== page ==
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Our “Special Needs” Marriage – The Good, The Bad, And The Ugly

Why is he doing this?” my husband yelled, in evident frustration, after seeing another hole punched into the wall, and scattered remains of the bookcase on the bedroom floor.

I think it might be because he has autism,” I answered sarcastically (because, you know, I’m super gracious like that).

This marriage thing…it’s not for the faint of heart. Add a little High Functioning Autism with some Acute Sensory Processing Disorder on the side? Well, let’s just say it gets ugly.

I love my husband. He loves me – so much in fact that I have already felt compelled to write a couple of posts about how awesome and cool he is. And he is. Seriously.

And, the reality is that we are two human beings, sinning all over the place, and all over each other all of the time. Of course it’s a marital disaster around here, sometimes more often than not.

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So in the interest of balanced disclosure, allow me to share some of the crazy that is just part of us being married while parenting two “special” kids.

1. We Blame Each Other… A Lot

It’s kinda weird, but true. I know for a fact my husband is not the reason my kids are who they are (I can’t even hold him genetically responsible), but that doesn’t stop me from blaming him for not somehow making it better. We have had entire, long, drawn out arguments over me thinking if he would just fix his work schedule or have a plan for the weekend, then everything would be fine. Seriously. I do this. Too often.

I am not alone. He blames me too. Usually because he thinks I am somehow not parenting the boys well enough to overcome their challenges (even though logically he knows it is impossible to do). For example, a couple of weeks ago, Mick said to me that he feels like he can’t leave the house without things getting crazy (I being the astute reader of all things between the lines took this to mean he thought I wasn’t doing a good enough job with managing the boys). I believe my response was a sarcastic, “Oh really? ‘Cause it’s so much better when you are here? Face it. Our life is crazy. It’s crazy with you. It’s crazy without you. Pick any day. It’s crazy!

Not good.

What is good, and has helped us recover quickly from these types of situations is to take some time to calm down. We try to never fight in front of the boys. They have enough stress. They do not need us to add to it. Taking time to “fight later” when they are in bed or otherwise occupied, also has the benefit of allowing us to both calm down and really think about what is going on. Most of the time, one or both of us come back into the conversation with a little more grace for the other, and we can work it out from there.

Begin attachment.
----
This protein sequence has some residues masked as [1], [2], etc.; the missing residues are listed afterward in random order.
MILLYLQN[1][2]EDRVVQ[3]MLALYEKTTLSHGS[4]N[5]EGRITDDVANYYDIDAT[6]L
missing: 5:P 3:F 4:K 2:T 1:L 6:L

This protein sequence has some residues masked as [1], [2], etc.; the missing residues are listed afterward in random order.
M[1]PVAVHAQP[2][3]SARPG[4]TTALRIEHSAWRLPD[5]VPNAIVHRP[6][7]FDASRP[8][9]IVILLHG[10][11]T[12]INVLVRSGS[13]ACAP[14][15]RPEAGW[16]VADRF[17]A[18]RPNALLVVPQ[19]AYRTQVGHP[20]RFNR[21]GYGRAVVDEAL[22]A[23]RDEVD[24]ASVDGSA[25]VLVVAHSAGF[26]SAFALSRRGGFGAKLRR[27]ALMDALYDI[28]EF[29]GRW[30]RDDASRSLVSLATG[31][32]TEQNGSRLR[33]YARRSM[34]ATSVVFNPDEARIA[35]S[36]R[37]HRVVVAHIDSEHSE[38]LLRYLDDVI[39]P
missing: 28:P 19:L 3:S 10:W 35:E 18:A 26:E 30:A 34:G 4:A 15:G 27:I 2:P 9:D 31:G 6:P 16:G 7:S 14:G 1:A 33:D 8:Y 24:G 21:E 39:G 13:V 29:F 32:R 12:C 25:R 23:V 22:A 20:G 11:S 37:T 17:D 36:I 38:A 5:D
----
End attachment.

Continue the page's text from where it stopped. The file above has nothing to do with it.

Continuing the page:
2. I Totally Think He Doesn’t Get It

I am being completely honest here. One of the things that affects our marriage is my pride. Ugh.  I hate writing that, but it’s true.

My husband wants my respect. And the truth is, I really do respect him. I respect him, and all too often I also think that he just doesn’t really get this whole autism thing, or staying at home with kids all day thing, or how to help a dyslexic boy learn to read thing. Because of this lie, I often dismiss or downplay his perspective in parenting our boys. This causes all kinds of mess. It creates distance in our marriage. It makes him feel like he really isn’t capable (even though he totally is) in parenting our boys. And I miss out on having a different perspective when I desperately need one.

He has offered some of the best insights as to how to connect with my oldest son and his special interests. He has inspired my youngest, to see all of his gifts and not just the fact that his brain struggles to read. Most importantly, he has done this in ways that I never would have done or even thought useful at the time.

So, I am wrong. He does get it. He gets it in his daddy way, which is different but no less good than my mommy way.

3. We Are So Sleep Deprived

Nothing creates an environment for marital strife in my opinion like not sleeping well for a few years. This goes without saying, but seriously, it matters. If affects the way we interact with the boys and even more so with each other. Our worst fights have been in seasons where we were getting a maximum of eight hours a sleep a night between the two of us.